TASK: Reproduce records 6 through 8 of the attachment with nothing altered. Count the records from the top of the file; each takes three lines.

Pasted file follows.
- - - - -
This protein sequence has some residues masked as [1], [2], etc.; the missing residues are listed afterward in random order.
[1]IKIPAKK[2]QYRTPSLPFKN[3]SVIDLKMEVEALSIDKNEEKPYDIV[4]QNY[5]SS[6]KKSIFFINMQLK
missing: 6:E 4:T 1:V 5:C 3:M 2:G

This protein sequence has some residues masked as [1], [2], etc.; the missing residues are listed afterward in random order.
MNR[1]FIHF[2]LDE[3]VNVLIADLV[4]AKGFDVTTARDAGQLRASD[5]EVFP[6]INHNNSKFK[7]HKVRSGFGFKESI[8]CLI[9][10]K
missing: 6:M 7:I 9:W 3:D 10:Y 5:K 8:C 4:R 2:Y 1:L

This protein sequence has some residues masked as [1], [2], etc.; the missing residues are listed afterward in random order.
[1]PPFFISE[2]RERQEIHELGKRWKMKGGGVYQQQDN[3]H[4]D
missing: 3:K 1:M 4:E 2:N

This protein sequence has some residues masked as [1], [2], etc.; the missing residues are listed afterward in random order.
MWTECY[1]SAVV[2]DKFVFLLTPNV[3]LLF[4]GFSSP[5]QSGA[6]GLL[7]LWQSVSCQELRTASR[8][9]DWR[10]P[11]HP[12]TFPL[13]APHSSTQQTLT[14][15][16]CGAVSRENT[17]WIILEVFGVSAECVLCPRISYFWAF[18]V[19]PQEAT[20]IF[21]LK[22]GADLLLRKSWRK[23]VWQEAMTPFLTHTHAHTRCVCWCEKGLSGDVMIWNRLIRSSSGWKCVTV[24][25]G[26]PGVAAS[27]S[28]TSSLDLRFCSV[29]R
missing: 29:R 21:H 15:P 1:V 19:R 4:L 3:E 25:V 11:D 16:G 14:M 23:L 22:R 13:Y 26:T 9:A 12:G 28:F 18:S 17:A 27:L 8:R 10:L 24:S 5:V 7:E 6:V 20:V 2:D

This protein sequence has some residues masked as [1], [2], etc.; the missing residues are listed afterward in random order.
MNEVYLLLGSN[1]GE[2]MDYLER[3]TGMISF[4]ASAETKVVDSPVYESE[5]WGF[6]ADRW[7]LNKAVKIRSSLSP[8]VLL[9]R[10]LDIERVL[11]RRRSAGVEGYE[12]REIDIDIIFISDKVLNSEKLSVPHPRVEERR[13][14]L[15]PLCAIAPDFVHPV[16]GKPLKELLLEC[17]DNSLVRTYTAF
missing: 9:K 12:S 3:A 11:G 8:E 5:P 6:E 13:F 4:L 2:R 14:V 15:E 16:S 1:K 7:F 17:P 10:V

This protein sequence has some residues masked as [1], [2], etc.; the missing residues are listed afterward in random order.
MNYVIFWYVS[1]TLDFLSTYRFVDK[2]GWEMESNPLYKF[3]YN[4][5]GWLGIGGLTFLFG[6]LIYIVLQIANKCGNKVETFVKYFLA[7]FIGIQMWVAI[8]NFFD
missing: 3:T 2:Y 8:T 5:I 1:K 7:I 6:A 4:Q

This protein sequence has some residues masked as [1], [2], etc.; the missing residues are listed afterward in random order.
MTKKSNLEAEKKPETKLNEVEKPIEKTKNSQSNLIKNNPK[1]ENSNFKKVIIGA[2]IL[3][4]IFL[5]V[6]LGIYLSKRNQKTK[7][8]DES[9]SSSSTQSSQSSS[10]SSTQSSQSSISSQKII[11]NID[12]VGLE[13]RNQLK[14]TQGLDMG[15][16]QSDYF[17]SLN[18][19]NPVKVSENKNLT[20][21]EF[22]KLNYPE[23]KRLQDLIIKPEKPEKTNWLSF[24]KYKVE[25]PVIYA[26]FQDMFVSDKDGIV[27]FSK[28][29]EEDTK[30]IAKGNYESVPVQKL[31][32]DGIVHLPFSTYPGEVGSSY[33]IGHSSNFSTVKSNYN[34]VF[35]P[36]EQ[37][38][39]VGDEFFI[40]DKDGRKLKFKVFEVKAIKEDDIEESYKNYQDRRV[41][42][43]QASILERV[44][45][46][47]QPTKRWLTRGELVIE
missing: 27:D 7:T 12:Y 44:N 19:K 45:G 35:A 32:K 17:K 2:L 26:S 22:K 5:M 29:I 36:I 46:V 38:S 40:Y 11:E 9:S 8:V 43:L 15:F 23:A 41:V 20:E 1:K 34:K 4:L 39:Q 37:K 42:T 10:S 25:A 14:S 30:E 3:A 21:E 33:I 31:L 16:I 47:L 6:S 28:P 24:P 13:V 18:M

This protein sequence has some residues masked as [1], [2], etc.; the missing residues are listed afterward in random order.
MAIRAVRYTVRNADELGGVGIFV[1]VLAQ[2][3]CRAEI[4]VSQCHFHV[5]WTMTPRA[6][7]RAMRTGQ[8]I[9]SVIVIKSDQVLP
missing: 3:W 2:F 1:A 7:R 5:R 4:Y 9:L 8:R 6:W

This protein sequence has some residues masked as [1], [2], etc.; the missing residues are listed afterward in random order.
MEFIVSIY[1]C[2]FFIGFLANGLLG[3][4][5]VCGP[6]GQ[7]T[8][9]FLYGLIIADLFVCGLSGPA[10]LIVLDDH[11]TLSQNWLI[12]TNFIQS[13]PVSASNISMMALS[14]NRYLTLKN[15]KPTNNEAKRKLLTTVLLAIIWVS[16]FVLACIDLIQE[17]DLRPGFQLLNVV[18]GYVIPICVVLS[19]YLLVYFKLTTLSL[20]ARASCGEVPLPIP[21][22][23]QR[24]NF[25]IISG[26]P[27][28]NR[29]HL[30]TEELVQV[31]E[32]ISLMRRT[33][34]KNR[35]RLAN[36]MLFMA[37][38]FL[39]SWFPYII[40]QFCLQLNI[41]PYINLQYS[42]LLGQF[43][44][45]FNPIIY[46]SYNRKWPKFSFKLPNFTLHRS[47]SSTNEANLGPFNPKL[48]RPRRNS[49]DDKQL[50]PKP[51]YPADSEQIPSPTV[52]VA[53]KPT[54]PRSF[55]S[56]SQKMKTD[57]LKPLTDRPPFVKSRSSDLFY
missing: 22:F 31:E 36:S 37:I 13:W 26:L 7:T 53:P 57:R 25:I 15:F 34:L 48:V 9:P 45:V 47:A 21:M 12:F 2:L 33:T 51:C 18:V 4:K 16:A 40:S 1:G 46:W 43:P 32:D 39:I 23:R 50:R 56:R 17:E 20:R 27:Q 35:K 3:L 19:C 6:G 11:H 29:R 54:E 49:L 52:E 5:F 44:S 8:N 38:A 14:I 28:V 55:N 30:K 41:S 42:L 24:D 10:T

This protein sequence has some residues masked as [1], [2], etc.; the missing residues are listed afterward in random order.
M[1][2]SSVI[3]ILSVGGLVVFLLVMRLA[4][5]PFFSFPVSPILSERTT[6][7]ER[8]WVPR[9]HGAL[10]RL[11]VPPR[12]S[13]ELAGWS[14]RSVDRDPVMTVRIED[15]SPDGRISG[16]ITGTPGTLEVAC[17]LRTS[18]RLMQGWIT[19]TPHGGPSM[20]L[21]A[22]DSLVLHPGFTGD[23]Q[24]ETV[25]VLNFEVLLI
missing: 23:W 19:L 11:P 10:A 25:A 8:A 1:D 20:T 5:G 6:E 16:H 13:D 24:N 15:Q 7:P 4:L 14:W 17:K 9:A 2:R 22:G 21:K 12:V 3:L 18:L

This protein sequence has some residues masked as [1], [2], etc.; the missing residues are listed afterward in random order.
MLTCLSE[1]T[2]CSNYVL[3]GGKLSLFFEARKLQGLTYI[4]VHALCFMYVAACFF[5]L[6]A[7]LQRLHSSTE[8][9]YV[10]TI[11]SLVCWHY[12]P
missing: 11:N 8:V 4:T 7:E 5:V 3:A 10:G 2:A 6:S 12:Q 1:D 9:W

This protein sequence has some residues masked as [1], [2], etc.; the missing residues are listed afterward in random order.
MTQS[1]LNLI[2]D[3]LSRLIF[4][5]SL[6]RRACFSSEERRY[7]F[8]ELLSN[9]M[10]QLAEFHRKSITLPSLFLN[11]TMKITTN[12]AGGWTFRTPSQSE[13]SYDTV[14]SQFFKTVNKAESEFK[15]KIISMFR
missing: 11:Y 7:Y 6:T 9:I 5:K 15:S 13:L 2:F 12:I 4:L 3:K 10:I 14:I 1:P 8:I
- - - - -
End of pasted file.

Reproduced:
This protein sequence has some residues masked as [1], [2], etc.; the missing residues are listed afterward in random order.
MNYVIFWYVS[1]TLDFLSTYRFVDK[2]GWEMESNPLYKF[3]YN[4][5]GWLGIGGLTFLFG[6]LIYIVLQIANKCGNKVETFVKYFLA[7]FIGIQMWVAI[8]NFFD
missing: 3:T 2:Y 8:T 5:I 1:K 7:I 6:A 4:Q

This protein sequence has some residues masked as [1], [2], etc.; the missing residues are listed afterward in random order.
MTKKSNLEAEKKPETKLNEVEKPIEKTKNSQSNLIKNNPK[1]ENSNFKKVIIGA[2]IL[3][4]IFL[5]V[6]LGIYLSKRNQKTK[7][8]DES[9]SSSSTQSSQSSS[10]SSTQSSQSSISSQKII[11]NID[12]VGLE[13]RNQLK[14]TQGLDMG[15][16]QSDYF[17]SLN[18][19]NPVKVSENKNLT[20][21]EF[22]KLNYPE[23]KRLQDLIIKPEKPEKTNWLSF[24]KYKVE[25]PVIYA[26]FQDMFVSDKDGIV[27]FSK[28][29]EEDTK[30]IAKGNYESVPVQKL[31][32]DGIVHLPFSTYPGEVGSSY[33]IGHSSNFSTVKSNYN[34]VF[35]P[36]EQ[37][38][39]VGDEFFI[40]DKDGRKLKFKVFEVKAIKEDDIEESYKNYQDRRV[41][42][43]QASILERV[44][45][46][47]QPTKRWLTRGELVIE
missing: 27:D 7:T 12:Y 44:N 19:K 45:G 35:A 32:K 17:K 2:L 26:S 22:K 5:M 29:I 36:I 46:V 38:S 40:Y 11:E 9:S 8:V 43:L 15:F 23:A 41:V 20:E 1:K 34:K 4:L 39:Q 37:K 42:T 10:S 25:A 14:S 30:E 3:A 21:E 33:I 31:L 16:I 47:L 6:S 28:P 24:P 13:V 18:M

This protein sequence has some residues masked as [1], [2], etc.; the missing residues are listed afterward in random order.
MAIRAVRYTVRNADELGGVGIFV[1]VLAQ[2][3]CRAEI[4]VSQCHFHV[5]WTMTPRA[6][7]RAMRTGQ[8]I[9]SVIVIKSDQVLP
missing: 3:W 2:F 1:A 7:R 5:R 4:Y 9:L 8:R 6:W